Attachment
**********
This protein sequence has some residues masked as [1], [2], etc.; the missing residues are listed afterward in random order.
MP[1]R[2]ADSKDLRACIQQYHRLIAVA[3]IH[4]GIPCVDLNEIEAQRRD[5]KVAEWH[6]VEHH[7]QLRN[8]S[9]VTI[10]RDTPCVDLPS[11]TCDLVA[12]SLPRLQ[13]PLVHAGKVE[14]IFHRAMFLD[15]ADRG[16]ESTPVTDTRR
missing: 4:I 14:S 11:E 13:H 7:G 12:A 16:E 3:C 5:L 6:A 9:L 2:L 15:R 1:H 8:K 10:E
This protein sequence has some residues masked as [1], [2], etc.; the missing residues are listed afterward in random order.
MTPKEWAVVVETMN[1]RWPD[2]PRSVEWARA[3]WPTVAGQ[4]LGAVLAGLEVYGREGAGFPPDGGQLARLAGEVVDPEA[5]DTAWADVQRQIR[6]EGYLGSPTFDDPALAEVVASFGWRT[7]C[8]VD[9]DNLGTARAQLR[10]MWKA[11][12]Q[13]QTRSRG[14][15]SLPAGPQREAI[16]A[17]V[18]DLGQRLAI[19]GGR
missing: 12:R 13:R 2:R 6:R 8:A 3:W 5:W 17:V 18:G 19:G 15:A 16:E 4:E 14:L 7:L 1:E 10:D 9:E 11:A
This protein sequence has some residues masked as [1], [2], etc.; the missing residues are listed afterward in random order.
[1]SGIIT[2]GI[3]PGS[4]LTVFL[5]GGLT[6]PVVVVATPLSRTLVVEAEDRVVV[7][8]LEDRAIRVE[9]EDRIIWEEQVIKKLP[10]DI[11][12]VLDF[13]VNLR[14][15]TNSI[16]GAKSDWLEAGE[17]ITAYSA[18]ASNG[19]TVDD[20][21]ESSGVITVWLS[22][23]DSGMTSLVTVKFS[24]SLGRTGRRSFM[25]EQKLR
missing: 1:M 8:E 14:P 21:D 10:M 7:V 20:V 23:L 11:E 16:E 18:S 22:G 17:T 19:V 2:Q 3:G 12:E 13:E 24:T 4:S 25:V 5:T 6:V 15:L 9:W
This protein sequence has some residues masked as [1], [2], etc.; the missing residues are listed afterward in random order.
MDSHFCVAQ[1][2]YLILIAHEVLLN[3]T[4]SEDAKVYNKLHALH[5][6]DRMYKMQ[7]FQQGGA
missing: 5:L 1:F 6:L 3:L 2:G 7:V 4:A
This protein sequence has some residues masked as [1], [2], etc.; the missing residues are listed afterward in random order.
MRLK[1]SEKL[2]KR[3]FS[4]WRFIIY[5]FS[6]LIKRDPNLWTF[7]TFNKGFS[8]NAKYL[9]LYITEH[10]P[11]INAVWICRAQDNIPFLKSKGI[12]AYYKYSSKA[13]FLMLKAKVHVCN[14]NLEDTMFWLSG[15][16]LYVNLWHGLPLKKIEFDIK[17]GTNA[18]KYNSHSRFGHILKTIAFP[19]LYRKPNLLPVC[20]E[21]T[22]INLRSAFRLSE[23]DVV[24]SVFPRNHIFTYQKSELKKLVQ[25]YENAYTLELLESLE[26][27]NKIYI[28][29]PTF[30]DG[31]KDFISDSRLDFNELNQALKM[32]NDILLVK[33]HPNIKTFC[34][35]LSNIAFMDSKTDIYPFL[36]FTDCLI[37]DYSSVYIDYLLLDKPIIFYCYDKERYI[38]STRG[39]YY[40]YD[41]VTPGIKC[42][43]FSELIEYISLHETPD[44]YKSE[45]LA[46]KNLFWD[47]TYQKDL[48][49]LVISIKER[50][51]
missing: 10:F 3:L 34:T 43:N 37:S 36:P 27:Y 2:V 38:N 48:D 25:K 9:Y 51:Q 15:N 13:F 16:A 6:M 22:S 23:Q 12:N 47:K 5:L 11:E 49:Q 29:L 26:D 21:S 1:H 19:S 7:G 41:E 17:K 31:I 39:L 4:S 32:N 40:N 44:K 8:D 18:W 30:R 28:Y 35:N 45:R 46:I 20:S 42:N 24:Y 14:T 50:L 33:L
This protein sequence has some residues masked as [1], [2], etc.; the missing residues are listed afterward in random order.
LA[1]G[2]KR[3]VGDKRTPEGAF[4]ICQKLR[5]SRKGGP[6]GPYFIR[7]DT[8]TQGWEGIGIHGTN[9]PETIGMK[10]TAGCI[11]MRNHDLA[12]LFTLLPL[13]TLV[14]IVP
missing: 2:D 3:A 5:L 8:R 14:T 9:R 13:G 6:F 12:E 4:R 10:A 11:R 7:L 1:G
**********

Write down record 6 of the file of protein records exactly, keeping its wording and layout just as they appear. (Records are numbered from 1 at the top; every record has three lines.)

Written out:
This protein sequence has some residues masked as [1], [2], etc.; the missing residues are listed afterward in random order.
LA[1]G[2]KR[3]VGDKRTPEGAF[4]ICQKLR[5]SRKGGP[6]GPYFIR[7]DT[8]TQGWEGIGIHGTN[9]PETIGMK[10]TAGCI[11]MRNHDLA[12]LFTLLPL[13]TLV[14]IVP
missing: 2:D 3:A 5:L 8:R 14:T 9:R 13:G 6:F 12:E 4:R 10:A 11:R 7:L 1:G